I’ve worked with children and adults from Ireland, Poland, Russia, French, Hawaii, China, India, Iran, and who are African-American, all of whom have had “traditional” names that could be difficult for people of other cultures to pronounce.
I’ve always made the effort to pronounce people’s names correctly, and every other teacher and adult I know has made the same effort for Niamh from Ireland, Katarzyna from Poland, and Guillaume from France. Not so for Jinyue or WeiWei from China, Negeen from Iran, or the African-American La-a or Aungenette, or say, Quvenzhané. When these white teachers and adults who struggle so much for white people with long names or sounds unfamiliar to English tongues don’t care. A close approximation is good enough, or else it’s:
“Don’t you have an English/nick name?”
“I’m going to call you…”
As if not working our white person tongues, or feeling embarrassed from mispronouncing a name while we struggle to get it right, is more important than the feelings and identities of people of color.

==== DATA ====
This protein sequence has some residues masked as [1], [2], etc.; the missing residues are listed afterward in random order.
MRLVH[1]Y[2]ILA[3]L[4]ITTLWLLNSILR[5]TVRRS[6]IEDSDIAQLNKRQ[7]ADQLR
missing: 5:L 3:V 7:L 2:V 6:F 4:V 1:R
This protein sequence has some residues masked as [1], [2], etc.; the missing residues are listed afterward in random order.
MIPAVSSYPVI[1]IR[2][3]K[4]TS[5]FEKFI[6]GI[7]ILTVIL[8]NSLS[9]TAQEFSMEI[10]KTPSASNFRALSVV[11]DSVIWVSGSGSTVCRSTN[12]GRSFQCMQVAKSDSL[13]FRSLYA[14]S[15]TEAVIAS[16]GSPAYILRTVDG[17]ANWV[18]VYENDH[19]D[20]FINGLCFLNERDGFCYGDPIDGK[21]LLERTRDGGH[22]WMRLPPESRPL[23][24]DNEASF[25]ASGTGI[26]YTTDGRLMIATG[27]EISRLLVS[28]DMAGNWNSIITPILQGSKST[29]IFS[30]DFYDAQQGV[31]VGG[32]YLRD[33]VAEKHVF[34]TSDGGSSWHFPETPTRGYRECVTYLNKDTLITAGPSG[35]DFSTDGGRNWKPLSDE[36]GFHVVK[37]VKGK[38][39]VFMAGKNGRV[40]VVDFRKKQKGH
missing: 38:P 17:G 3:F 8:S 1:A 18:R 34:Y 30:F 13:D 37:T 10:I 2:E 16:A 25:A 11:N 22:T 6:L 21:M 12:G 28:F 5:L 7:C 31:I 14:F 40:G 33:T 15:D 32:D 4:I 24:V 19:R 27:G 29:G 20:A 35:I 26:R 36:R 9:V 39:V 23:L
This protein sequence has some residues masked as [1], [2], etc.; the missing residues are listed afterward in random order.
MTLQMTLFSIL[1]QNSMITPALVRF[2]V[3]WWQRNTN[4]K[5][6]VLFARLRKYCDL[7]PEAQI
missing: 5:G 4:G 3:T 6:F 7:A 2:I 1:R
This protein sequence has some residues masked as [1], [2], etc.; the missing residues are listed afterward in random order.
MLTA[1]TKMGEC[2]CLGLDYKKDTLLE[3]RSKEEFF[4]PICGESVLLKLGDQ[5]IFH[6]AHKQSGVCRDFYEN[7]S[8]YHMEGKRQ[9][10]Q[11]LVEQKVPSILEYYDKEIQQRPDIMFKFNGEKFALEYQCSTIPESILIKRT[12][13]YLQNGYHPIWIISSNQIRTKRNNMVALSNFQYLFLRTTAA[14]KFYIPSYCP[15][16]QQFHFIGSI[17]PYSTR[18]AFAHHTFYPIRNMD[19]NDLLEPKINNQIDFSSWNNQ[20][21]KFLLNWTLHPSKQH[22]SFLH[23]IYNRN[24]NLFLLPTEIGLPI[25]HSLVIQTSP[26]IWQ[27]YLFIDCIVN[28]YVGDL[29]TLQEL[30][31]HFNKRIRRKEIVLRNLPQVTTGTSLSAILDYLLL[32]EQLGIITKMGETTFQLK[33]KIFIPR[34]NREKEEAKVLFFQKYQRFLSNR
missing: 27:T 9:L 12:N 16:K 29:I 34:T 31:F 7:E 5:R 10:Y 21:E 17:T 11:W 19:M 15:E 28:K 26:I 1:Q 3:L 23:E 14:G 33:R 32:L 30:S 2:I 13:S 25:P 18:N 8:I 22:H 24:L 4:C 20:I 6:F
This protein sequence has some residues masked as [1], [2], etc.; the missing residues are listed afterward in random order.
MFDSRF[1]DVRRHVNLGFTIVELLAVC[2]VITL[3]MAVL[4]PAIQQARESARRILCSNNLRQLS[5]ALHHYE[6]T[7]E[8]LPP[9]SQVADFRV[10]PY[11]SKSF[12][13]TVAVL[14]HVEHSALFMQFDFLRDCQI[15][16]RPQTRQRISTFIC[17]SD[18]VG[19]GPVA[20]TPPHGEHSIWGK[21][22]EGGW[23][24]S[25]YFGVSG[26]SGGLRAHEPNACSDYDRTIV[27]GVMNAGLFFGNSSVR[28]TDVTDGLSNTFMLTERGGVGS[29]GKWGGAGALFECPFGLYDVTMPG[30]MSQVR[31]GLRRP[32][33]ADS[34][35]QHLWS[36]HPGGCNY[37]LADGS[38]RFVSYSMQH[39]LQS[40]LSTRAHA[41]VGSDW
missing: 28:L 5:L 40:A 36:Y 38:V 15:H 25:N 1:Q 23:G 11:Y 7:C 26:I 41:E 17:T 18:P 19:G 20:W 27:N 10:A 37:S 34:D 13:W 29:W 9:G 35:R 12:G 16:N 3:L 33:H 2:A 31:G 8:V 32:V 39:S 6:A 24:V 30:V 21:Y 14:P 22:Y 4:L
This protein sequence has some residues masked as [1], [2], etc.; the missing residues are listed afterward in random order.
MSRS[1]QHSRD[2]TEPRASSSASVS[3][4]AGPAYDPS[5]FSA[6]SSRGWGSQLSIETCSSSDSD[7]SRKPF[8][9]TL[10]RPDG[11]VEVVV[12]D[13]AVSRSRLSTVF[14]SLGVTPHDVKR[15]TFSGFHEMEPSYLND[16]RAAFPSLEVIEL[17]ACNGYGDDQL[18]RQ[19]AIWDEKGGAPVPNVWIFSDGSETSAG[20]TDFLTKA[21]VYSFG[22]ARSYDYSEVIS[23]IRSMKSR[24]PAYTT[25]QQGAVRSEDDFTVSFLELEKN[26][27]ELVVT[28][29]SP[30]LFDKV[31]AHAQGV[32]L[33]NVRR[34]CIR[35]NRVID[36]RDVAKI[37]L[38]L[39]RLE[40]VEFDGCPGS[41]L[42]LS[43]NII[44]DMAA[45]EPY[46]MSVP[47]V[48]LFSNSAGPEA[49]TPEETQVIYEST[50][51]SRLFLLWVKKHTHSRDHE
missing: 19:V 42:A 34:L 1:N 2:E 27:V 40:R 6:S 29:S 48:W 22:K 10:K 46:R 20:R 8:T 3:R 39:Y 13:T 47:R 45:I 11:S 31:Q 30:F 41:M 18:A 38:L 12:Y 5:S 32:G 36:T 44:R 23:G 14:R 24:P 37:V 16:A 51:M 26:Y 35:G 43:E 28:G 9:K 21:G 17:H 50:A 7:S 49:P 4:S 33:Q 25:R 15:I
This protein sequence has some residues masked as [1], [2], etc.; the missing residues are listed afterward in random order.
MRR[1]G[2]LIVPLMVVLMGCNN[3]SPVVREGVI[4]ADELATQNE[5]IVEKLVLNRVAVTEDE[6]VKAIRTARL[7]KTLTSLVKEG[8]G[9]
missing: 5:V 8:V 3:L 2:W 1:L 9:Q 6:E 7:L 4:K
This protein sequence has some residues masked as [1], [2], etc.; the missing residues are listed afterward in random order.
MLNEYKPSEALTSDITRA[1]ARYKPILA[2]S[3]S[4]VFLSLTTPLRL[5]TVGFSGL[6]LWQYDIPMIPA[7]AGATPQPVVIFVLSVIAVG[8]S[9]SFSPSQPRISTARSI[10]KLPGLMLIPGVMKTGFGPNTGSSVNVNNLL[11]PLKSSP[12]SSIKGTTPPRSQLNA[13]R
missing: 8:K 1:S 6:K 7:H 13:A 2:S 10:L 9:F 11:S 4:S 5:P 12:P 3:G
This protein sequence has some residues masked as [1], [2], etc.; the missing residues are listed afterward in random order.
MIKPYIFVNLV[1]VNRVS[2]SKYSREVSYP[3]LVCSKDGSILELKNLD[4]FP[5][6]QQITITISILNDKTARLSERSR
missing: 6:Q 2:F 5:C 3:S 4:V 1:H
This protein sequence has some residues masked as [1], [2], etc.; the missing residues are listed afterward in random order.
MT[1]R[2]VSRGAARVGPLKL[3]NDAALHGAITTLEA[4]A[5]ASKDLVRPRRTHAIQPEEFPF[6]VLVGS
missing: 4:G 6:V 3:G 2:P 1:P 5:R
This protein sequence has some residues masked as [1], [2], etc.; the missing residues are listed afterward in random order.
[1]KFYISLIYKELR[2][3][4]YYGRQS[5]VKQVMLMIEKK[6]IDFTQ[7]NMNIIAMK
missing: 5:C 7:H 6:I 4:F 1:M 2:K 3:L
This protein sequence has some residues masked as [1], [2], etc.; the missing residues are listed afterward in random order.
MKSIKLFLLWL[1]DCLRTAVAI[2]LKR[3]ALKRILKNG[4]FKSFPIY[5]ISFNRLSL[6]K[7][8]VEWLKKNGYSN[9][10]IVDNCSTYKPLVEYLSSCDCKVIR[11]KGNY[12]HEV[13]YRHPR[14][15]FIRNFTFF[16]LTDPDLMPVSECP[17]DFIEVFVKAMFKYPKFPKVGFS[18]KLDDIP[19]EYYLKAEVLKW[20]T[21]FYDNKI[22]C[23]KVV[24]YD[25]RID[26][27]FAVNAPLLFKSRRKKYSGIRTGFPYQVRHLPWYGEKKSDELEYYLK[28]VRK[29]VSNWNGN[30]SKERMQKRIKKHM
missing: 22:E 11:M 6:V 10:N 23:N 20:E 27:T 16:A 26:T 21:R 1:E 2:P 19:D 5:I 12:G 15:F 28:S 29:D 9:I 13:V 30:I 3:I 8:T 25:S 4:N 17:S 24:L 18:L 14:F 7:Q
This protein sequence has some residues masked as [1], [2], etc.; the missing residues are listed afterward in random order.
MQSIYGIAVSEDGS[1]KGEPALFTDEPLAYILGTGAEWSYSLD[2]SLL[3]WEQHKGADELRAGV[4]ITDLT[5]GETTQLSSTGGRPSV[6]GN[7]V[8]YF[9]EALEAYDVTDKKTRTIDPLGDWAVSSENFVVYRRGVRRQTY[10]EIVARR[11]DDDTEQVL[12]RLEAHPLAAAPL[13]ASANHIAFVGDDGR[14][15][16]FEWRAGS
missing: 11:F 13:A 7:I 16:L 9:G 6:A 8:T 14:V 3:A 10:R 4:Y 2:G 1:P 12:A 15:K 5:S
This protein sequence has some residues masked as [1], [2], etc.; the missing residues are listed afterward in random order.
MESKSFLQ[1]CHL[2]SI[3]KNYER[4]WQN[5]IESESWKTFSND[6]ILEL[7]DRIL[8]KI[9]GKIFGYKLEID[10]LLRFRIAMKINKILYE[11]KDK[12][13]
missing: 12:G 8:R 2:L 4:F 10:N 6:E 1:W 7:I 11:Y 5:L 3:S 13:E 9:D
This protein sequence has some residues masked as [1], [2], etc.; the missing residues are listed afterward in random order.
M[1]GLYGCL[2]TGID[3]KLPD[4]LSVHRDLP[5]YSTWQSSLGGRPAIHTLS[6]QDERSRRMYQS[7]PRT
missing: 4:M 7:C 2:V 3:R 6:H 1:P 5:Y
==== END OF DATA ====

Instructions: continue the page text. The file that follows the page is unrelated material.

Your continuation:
And if your response to this is “Well I’d call Katarzyna ‘Kat’ or some other nick name, or everyone with long names has a shortened version” than you’re missing the biggest part, the historical/racial context.
For centuries white people, Europeans, have forced name changes upon people of color. We’ve done it to Asian immigrants. To the Native Americans from “King Phillip” all the way down to the children in the Christian re-education schools in the 1960s. We’ve done it to the Africans we enslaved, and in modern times by refusing to hire people with “black sounding” names. Sure, that history isn’t *our* fault, but if you don’t want to be associated with it then don’t repeat it by refusing to call people of color by their real names.